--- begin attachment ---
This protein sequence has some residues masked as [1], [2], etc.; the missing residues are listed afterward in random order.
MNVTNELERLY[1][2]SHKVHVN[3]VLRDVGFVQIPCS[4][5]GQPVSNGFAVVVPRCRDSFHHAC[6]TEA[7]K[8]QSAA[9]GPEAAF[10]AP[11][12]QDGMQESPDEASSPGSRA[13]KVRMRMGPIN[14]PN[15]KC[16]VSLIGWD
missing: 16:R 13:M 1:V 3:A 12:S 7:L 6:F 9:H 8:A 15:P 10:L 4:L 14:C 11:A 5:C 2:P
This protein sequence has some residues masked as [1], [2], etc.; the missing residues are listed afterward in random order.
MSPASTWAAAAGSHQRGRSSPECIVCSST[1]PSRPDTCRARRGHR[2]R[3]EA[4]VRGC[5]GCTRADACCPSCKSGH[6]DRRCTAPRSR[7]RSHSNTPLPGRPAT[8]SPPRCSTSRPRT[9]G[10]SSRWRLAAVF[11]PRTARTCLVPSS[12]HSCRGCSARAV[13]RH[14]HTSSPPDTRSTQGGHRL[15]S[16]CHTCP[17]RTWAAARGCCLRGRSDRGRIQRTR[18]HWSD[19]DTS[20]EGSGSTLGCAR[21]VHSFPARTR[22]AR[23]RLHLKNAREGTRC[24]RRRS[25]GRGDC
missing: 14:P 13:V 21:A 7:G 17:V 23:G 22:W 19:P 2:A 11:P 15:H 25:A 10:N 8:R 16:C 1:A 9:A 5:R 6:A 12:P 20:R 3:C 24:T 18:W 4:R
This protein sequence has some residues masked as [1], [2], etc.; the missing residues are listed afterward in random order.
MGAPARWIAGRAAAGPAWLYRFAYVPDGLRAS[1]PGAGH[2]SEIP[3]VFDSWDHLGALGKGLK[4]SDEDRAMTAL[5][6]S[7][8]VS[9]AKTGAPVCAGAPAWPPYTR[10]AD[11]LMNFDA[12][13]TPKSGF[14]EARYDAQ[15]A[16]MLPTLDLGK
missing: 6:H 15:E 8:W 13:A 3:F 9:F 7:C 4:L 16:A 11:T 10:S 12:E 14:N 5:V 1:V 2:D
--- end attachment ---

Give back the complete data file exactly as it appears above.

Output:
This protein sequence has some residues masked as [1], [2], etc.; the missing residues are listed afterward in random order.
MNVTNELERLY[1][2]SHKVHVN[3]VLRDVGFVQIPCS[4][5]GQPVSNGFAVVVPRCRDSFHHAC[6]TEA[7]K[8]QSAA[9]GPEAAF[10]AP[11][12]QDGMQESPDEASSPGSRA[13]KVRMRMGPIN[14]PN[15]KC[16]VSLIGWD
missing: 16:R 13:M 1:V 3:A 12:S 7:L 6:F 9:H 8:A 15:P 10:L 4:L 14:C 11:A 5:C 2:P
This protein sequence has some residues masked as [1], [2], etc.; the missing residues are listed afterward in random order.
MSPASTWAAAAGSHQRGRSSPECIVCSST[1]PSRPDTCRARRGHR[2]R[3]EA[4]VRGC[5]GCTRADACCPSCKSGH[6]DRRCTAPRSR[7]RSHSNTPLPGRPAT[8]SPPRCSTSRPRT[9]G[10]SSRWRLAAVF[11]PRTARTCLVPSS[12]HSCRGCSARAV[13]RH[14]HTSSPPDTRSTQGGHRL[15]S[16]CHTCP[17]RTWAAARGCCLRGRSDRGRIQRTR[18]HWSD[19]DTS[20]EGSGSTLGCAR[21]VHSFPARTR[22]AR[23]RLHLKNAREGTRC[24]RRRS[25]GRGDC
missing: 14:P 13:V 21:A 7:G 17:V 23:G 22:W 19:P 2:A 11:P 15:H 25:A 10:N 8:R 16:C 1:A 9:A 5:R 6:A 12:P 20:R 3:C 24:T 18:W 4:R
This protein sequence has some residues masked as [1], [2], etc.; the missing residues are listed afterward in random order.
MGAPARWIAGRAAAGPAWLYRFAYVPDGLRAS[1]PGAGH[2]SEIP[3]VFDSWDHLGALGKGLK[4]SDEDRAMTAL[5][6]S[7][8]VS[9]AKTGAPVCAGAPAWPPYTR[10]AD[11]LMNFDA[12][13]TPKSGF[14]EARYDAQ[15]A[16]MLPTLDLGK
missing: 6:H 15:E 8:W 13:A 3:F 9:F 7:C 4:L 16:A 11:T 10:S 12:E 14:N 5:V 1:V 2:D